Jonathan Culler

Lyric Words, not Worlds


Full-length article in: JLT 11/1 (2017), 32–39.

The notion that a lyric poem generates a world seems derived from the analysis of narrative fiction and risks setting the study of lyric poetry on the wrong track. Although lyrics often contain fictional elements – minimally sketched characters and incident – it is best to start from the presumption that they are at bottom not fiction. One can then analyze the tension between what one might call fiction and song, or fictional elements and ritualistic elements, as in Roland Greene’s analysis of lyric sequences. The positing of a fictional world created by a lyric poem and including a fictional speaker or persona risks trivializing lyric poems by relativizing their claims to the situation of a particular individual instead of granting them the authority of poetic form. Even lyrics that do create a fictional speaker often make claims about the world – our world and not a special fictional world – that are authorized by the poet. A superior default model for thinking about lyric, then is the classical concept of lyric as epideictic discourse, closer to oratory than to mimesis. The lyric characteristically strives to be itself an event rather than a representation of an event.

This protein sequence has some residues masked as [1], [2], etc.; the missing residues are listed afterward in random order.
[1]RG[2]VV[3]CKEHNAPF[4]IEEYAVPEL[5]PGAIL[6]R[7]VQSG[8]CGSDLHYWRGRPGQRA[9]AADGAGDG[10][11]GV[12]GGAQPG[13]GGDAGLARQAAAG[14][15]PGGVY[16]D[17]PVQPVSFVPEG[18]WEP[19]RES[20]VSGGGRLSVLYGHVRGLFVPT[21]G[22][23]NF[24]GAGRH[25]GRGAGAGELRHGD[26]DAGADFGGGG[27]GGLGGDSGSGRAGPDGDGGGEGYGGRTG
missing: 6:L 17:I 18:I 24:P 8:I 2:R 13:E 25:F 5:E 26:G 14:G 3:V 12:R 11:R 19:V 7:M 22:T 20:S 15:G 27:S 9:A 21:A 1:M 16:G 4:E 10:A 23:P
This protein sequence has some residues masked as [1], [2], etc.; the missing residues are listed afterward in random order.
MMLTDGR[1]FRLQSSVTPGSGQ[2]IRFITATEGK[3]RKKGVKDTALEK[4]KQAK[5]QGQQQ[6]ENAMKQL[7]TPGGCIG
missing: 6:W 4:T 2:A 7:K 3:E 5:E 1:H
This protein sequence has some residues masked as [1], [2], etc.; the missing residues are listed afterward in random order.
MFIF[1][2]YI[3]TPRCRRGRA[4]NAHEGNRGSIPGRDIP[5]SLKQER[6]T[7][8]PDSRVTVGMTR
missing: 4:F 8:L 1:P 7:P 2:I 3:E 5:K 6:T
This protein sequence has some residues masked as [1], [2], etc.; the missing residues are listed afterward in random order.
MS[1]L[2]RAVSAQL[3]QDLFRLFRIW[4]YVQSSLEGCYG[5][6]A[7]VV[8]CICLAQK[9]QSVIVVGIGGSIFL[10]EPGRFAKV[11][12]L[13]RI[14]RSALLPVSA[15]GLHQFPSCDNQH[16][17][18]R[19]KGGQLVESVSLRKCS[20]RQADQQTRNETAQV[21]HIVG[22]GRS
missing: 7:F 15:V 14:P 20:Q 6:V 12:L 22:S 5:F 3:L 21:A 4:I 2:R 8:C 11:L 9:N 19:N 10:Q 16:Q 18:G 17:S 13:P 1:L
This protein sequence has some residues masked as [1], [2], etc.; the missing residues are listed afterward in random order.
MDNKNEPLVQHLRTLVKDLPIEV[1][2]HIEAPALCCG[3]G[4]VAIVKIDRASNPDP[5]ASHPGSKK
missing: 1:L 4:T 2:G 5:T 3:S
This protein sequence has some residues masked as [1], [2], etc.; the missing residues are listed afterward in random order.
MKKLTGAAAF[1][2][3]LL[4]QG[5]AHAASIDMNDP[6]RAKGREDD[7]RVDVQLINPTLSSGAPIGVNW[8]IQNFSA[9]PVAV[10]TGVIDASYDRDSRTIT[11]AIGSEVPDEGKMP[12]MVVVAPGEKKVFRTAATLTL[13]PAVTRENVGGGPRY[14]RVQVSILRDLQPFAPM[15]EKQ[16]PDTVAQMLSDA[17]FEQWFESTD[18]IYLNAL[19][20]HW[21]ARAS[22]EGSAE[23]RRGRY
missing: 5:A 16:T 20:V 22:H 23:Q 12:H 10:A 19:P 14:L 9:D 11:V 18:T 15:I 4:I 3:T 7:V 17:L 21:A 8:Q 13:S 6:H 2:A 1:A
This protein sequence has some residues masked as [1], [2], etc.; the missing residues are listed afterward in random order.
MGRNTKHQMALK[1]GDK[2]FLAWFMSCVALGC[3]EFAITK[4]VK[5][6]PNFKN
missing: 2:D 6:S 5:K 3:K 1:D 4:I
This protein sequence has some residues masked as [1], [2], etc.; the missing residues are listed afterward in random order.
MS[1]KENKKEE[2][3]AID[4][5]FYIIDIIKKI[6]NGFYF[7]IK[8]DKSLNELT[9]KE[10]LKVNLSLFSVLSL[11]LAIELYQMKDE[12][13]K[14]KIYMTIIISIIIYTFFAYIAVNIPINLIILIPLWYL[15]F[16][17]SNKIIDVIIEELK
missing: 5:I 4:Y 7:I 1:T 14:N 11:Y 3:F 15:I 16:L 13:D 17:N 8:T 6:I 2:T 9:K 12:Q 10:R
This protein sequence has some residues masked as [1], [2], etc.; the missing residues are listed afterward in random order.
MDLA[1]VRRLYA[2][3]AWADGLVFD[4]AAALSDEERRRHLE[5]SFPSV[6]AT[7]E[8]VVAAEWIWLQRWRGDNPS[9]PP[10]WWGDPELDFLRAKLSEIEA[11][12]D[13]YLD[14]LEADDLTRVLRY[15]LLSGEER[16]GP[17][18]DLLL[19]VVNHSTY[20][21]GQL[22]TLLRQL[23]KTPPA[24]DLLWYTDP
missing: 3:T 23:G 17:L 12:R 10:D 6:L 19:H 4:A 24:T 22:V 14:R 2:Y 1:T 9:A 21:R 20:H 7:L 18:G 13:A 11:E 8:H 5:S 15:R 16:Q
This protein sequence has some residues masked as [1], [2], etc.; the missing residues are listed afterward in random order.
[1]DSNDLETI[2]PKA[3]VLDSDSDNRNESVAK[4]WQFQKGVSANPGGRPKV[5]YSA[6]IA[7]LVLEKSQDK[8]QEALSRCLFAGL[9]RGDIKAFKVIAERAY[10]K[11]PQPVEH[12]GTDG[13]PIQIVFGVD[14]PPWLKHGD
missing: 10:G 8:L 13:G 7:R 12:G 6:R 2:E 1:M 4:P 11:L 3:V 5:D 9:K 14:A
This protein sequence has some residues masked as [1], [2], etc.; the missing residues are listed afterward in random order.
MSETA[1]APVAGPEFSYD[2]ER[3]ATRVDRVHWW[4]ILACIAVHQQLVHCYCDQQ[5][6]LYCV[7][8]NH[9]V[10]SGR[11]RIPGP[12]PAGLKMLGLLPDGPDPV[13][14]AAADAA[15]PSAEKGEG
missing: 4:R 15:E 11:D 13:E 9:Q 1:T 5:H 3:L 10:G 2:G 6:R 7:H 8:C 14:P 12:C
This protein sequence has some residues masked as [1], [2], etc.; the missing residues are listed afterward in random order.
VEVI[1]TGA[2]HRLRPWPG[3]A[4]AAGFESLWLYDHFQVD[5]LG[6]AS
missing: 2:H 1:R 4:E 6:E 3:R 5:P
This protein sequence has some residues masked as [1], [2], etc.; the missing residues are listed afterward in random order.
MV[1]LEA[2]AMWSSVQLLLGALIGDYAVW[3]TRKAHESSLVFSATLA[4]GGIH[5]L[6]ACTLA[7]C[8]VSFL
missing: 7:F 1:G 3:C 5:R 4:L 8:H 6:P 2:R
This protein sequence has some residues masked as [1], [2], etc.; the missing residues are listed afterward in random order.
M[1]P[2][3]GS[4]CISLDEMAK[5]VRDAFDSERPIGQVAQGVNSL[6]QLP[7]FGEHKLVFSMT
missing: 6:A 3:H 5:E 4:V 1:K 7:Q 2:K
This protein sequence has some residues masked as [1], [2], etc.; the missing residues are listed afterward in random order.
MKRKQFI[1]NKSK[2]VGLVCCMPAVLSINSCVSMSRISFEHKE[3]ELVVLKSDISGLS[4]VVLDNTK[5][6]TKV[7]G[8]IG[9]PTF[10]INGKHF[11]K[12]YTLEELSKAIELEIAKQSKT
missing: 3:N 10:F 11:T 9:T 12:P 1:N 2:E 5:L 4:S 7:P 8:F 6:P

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Abstract of: Jonathan Culler, Lyric Words, not Worlds.

In: JLTonline (16.03.2017)

URL: http://www.jltonline.de/index.php/articles/article/view/875/1980

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